The man arrested at the airport is awaiting trial. But his friend and former business partner, Eduardo Chavez Gonzalez, was last week jailed for 18 years for his role in the drug-importing syndicate, which Judge Jeanette Morrish described as well-organised and sophisticated.
Chavez Gonzalez, Judge Morrish said, ran an exporting business in his native Mexico and set up a business, C1 Superfoods, in Melbourne in 2017.
He used the first two shipments into Melbourne for C1 Superfoods as dry runs, the court heard, as hundreds of kilograms of coffee, cocoa powder and salsa were legitimately imported.
But the third shipment also contained bags of cocaine with a purity of up to 79 per cent and an estimated wholesale value of up to $72 million. The estimated street value, Judge Morrish said last Friday, was up to three times that figure.
“It is well understood that these substances have the potential to wreck the lives of those who use them and beyond,” she said in jailing the 36-year-old for 12 years before he is eligible for parole.
“They continue to present to a modern civilised society an increasing burden, both monstrous and intolerable.”
Chavez Gonzalez was tracked down through his association with the man arrested at the airport, and authorities learned it was he who arranged for the cocaine to be imported and stored at the logistics company. He travelled to Melbourne to oversee the shipment’s arrival and was arrested the day before he intended to fly out.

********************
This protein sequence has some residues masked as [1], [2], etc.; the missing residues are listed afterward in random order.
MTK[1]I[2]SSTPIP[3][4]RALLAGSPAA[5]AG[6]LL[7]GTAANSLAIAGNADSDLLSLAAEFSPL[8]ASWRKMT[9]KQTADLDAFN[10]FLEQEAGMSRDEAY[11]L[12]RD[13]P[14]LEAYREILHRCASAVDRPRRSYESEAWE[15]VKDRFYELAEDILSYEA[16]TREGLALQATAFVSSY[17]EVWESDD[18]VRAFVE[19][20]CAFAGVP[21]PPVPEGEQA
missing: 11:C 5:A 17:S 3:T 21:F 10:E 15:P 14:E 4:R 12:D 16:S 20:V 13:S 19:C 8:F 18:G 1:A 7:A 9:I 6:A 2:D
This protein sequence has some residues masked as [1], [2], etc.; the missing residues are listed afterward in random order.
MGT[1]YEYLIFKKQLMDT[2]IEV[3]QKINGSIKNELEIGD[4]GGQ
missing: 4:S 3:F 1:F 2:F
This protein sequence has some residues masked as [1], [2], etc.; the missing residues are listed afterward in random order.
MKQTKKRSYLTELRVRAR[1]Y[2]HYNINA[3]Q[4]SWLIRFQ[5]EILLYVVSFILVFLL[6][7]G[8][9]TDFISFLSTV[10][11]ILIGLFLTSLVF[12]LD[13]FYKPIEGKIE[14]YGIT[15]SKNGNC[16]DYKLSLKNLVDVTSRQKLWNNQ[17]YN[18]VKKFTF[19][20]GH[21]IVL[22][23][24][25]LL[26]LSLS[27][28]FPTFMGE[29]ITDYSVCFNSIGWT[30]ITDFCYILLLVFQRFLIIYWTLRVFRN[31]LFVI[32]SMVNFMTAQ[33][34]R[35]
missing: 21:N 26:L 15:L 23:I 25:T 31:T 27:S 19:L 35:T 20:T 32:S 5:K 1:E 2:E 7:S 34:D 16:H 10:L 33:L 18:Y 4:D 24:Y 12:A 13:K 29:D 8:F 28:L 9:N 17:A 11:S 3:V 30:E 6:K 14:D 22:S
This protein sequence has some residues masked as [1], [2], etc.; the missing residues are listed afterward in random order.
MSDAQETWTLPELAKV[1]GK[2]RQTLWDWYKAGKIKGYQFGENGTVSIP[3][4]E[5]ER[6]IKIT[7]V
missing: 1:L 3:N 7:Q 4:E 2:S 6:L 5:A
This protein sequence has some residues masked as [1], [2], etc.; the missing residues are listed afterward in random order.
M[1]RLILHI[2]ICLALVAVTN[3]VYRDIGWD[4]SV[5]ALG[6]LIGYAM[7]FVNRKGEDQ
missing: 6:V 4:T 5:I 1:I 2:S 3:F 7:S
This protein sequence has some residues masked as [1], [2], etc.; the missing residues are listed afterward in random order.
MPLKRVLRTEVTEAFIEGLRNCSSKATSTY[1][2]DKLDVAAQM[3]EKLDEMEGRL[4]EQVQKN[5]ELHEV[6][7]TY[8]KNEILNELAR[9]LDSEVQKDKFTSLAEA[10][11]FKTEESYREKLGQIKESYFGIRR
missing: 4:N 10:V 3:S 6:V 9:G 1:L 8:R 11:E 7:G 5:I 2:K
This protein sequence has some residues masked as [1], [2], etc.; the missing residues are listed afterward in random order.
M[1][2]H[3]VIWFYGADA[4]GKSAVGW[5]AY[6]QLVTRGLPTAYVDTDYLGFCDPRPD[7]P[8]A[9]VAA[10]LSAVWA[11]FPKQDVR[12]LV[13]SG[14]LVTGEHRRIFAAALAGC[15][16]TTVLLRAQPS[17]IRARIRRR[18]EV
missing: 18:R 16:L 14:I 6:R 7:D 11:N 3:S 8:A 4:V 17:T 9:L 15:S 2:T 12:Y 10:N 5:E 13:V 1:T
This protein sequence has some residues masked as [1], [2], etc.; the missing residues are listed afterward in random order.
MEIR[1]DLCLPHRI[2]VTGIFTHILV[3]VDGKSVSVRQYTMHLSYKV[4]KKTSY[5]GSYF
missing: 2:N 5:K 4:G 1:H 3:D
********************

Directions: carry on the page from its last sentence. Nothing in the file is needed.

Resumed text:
He was complicit in a syndicate that used considerable resources to import a “massive” quantity of cocaine, Judge Morrish said. The drugs would have “slipped through” had the sniffer dog not detected the comparatively small amount at the airport, the judge said.
Chavez Gonzalez was last year found guilty of importing a commercial quantity of a border controlled drug. The jury rejected his defence he legitimately wanted to establish C1 Superfoods and had no knowledge of the cocaine but was duped by clever criminals.
At a pre-sentence hearing this year, Chavez Gonzalez’s lawyers argued he didn’t know how much cocaine was to be shipped in. Prosecutors countered and argued he must have known it was at least a large shipment.
Judge Morrish found it was “inherently improbable” for someone to think importing two tonnes of cocoa powder and 750 kilograms of coffee was done to conceal a much smaller amount of cocaine. She found Chavez Gonzalez was a significant subcontractor in the operation and had a critical role.
Chavez Gonzalez, born and raised in the tourist city of Cancun, has served more than 1000 days since his arrest. The judge acknowledged his anxiety about the risk of contracting coronavirus in prison and for the welfare of his elderly parents in Mexico.
Adam Cooper joined The Age in 2011 after a decade with AAP. Email or tweet Adam with your news tips.